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TIS Cook Islands
Kelvin and Alanna representing BirdLife at the WCPFC-SC, alongside Karen Baird (left) from Forest & Bird (BirdLife in New Zealand)

Te Ipukarea Society staff attended the West and Central Pacific Commission (WCPFC) Scientific Committee meeting which was hosted here in Rarotonga in August by the Ministry of Marine Resources (MMR). As members of Birdlife, which has observer status at the WCPFC, we were fortunate to be able to participate in this scientific forum.

This meeting is where the fishery scientists representing the various members of the WCPFC get together to agree on what scientific advice they should give to the WCPFC managers of the fisheries. The group of fishery managers meet every year in December to agree on how best to manage the various tuna fisheries in the West and Central Pacific Ocean.

Unfortunately, there is not always a consensus on what advice is put forward by the Scientific Committee, as the scientists representing the various fishing nations often have the interests of their fishing fleets influencing their input. For example, this year there was an effort to get agreement on a target exploitation level for South Pacific Albacore, but this has been deferred for another year due to no consensus being reached.

It was quite an environmentally friendly meeting, with large water bottles being used for people to refill their cups or reusable bottles, so there were no piles of empty plastic bottles for the land fill. Also there was very good use of biodegradable coffee cups and plates for the morning and afternoon teas.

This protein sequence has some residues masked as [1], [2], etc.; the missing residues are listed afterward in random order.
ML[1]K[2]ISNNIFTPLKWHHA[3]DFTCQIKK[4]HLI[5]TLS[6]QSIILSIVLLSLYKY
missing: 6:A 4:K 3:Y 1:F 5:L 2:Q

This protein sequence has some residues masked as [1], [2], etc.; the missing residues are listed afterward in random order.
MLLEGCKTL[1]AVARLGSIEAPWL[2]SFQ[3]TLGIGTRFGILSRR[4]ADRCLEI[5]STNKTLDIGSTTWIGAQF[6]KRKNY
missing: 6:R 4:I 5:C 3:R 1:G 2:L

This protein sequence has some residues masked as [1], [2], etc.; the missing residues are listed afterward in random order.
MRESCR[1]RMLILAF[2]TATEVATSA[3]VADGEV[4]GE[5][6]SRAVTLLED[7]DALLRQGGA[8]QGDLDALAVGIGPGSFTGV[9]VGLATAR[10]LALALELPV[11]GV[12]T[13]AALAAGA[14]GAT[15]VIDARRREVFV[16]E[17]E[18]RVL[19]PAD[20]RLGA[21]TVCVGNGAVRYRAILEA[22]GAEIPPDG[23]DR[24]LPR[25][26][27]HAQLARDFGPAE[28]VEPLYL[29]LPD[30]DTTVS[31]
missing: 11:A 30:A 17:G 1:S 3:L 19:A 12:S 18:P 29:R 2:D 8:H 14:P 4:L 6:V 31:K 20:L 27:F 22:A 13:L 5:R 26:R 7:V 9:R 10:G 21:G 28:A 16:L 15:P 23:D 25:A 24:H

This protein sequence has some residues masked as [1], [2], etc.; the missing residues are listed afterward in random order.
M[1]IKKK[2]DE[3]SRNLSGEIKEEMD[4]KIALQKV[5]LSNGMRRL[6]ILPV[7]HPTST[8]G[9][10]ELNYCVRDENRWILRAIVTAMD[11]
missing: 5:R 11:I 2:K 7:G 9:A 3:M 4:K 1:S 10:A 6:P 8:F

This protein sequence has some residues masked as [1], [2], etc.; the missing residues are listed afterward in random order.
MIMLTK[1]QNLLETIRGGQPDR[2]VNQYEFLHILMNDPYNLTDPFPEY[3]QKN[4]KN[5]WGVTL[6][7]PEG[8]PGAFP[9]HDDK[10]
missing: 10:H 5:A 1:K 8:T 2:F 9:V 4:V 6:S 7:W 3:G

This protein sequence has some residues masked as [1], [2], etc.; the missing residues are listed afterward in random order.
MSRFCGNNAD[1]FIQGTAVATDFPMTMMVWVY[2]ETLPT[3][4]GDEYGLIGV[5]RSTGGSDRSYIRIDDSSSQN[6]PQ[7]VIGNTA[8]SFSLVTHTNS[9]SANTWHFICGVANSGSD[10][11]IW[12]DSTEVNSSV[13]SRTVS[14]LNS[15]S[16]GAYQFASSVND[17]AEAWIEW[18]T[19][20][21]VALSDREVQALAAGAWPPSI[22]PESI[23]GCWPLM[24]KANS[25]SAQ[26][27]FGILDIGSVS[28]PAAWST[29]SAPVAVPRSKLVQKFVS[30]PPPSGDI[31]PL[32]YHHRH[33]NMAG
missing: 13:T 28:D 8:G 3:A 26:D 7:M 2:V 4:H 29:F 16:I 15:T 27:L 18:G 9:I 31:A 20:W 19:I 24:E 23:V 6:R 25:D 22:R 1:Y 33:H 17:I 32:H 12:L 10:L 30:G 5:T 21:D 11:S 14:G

Te Ipukarea Society would like to congratulate the team from MMR who have done an excellent job in organising this large meeting of scientists in the Cook Islands.

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Liam with some of the other Kuki's on a Tongan reef flat An example of poorly planned development - this mangrove system was killed by placing a road through it

Liam recently commenced a postgraduate certificate in Ridge to Reef Sustainability through Queensland’s James Cook University (JCU), alongside fellow Kuki’s from the Cook Islands National Environment Service and Infrastructure Department. The group travelled to Tonga last week for a postgraduate induction training week, hosted by Secretariat for the Pacific Community (SPC) and run by lecturers from JCU. The postgraduate certificate is a part time course, and students will complete one paper per semester with the aim to complete all four papers by the end of Semester 1, 2019. The study programme was created in order to build the capacity of Pacific Island people from the 14 Pacific Island Countries who are a part of the GEF Pacific Ridge to Reef (R2R) programme. The group of student’s first paper is titled ‘Ridge to Reef Ecosystem Dynamics’.

Some of the Cook Islands contingent who are taking part in the Postgrad Certificate in Ridge to Reef Sustainability.